Sunday, July 19, 2009

David Brooks and the American Graduation Initiative: Rant Continued

I want to thank the Society for Anthropology in the Community College listserv for, once again, refocusing my rants. George you are spot on and I owe this post to you.

Just this past week, I caught a glimpse of the the paperwork of our new faculty performance evaluation and that has made me a bit faculty-centric in my perspectives. But lets push aside my panicked rant at being made responsible for my students' success and focus more specifically on the underlying political implications of Brooks' assertions. As is usual, for me, I am going to take the long way to my critique. Here is the main point: many Community College students do not have the luxury of focusing solely on their education and, contrary to Brooks' unsupported, uncited conclusions, finances are very much involved but in complicated ways.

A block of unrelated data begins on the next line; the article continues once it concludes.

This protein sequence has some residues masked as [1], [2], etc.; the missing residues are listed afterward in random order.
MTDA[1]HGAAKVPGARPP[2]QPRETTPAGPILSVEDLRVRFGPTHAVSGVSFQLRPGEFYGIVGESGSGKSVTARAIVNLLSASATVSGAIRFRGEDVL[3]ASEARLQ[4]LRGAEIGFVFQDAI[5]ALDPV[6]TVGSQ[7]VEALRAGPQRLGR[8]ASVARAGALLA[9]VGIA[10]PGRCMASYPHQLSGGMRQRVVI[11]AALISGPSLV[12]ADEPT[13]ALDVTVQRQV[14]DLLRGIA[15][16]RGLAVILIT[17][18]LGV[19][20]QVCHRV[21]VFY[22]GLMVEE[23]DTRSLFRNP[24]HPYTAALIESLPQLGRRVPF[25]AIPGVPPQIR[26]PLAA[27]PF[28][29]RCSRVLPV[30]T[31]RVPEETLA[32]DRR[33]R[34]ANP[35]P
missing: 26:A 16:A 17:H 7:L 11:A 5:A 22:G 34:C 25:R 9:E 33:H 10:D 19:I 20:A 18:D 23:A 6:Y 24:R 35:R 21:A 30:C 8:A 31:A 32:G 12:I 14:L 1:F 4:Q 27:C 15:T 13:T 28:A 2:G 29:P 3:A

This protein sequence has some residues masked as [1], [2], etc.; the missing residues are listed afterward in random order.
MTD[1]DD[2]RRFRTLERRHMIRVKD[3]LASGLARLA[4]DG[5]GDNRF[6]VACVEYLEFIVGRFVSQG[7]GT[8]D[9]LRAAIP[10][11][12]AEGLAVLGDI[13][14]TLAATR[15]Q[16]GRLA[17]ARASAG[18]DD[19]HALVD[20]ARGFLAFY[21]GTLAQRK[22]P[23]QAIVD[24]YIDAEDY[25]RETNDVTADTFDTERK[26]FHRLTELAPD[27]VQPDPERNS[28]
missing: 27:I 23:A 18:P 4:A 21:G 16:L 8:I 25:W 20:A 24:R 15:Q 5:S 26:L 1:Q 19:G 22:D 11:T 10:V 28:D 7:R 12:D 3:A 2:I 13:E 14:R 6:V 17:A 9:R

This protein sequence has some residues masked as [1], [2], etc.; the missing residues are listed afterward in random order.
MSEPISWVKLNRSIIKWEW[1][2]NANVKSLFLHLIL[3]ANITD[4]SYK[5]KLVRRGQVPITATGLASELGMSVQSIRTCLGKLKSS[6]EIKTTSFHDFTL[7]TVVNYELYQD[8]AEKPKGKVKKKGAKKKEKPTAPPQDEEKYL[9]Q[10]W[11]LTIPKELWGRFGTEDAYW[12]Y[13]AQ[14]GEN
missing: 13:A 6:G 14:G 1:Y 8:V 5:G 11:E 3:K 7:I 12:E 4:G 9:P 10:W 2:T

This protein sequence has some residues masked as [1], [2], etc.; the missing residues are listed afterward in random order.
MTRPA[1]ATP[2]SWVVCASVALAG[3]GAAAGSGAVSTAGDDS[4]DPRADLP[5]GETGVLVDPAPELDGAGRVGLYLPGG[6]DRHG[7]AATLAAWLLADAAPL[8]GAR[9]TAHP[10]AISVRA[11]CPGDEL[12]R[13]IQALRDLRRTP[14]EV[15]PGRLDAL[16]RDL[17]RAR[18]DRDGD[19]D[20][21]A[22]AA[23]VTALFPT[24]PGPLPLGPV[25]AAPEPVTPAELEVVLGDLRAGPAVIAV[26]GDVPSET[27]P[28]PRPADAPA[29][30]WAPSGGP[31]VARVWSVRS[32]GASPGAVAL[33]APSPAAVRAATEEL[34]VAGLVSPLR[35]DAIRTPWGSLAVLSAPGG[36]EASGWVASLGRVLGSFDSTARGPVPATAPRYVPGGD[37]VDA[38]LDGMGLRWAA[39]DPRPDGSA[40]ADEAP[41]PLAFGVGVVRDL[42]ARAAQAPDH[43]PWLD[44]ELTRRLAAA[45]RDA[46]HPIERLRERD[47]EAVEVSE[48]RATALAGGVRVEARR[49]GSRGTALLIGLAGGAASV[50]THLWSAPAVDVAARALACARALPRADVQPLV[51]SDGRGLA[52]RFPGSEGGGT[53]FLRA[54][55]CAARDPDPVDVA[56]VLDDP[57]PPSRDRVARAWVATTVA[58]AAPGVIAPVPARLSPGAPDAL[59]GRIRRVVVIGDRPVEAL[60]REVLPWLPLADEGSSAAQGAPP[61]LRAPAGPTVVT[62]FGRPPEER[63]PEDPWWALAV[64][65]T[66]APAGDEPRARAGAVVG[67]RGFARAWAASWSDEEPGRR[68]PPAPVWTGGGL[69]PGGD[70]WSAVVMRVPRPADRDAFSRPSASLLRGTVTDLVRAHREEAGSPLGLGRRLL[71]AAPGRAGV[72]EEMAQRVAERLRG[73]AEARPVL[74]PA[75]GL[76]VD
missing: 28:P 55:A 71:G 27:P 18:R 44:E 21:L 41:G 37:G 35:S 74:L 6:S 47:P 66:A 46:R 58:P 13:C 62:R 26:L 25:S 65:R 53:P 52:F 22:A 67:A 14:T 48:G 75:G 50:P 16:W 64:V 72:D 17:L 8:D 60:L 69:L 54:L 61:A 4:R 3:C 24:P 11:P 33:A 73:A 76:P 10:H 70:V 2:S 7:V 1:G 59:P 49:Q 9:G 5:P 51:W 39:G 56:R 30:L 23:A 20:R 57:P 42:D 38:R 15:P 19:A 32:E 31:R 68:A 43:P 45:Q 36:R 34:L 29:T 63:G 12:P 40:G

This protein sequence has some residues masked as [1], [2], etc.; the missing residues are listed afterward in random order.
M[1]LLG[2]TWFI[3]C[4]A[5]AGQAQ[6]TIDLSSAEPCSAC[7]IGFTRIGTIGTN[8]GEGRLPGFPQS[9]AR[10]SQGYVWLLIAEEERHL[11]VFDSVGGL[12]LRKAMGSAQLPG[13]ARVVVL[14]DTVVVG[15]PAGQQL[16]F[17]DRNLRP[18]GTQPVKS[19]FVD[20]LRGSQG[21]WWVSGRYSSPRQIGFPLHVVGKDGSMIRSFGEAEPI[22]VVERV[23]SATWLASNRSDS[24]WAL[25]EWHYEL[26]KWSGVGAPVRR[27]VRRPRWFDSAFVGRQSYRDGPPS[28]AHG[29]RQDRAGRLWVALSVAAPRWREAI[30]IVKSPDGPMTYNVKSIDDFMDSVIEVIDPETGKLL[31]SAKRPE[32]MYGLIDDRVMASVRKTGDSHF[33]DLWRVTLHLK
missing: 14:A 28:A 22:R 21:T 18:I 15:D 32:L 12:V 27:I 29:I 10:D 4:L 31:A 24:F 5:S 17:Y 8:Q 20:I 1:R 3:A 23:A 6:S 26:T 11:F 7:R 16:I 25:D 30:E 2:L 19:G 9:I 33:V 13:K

Student engagement: what it really tells you.

Conference #2, on the third day. I went to a panel on the Students Statistics being collected by the Agency for Educational Stupidity. Facilitator wanted to pretend that it was "collaborative" so we were made to break into groups and discuss a student we knew who had not returned to school. Turns out the whole point was we were to conclude by the end of her little presentation that students who had made some connection were more likely to return. I, actually, had to listen to her stupid story of the merry janitor who knew all students' names and was the sole reason students came to class every day. Ya, that would, totally, do it for me. And I, totally, believe that story. Maybe we need more merry janitors? Throw in a few cafeteria ladies. Now that Isaac Hayes quit South Park, we could get Chef. (Note to self: did he die?)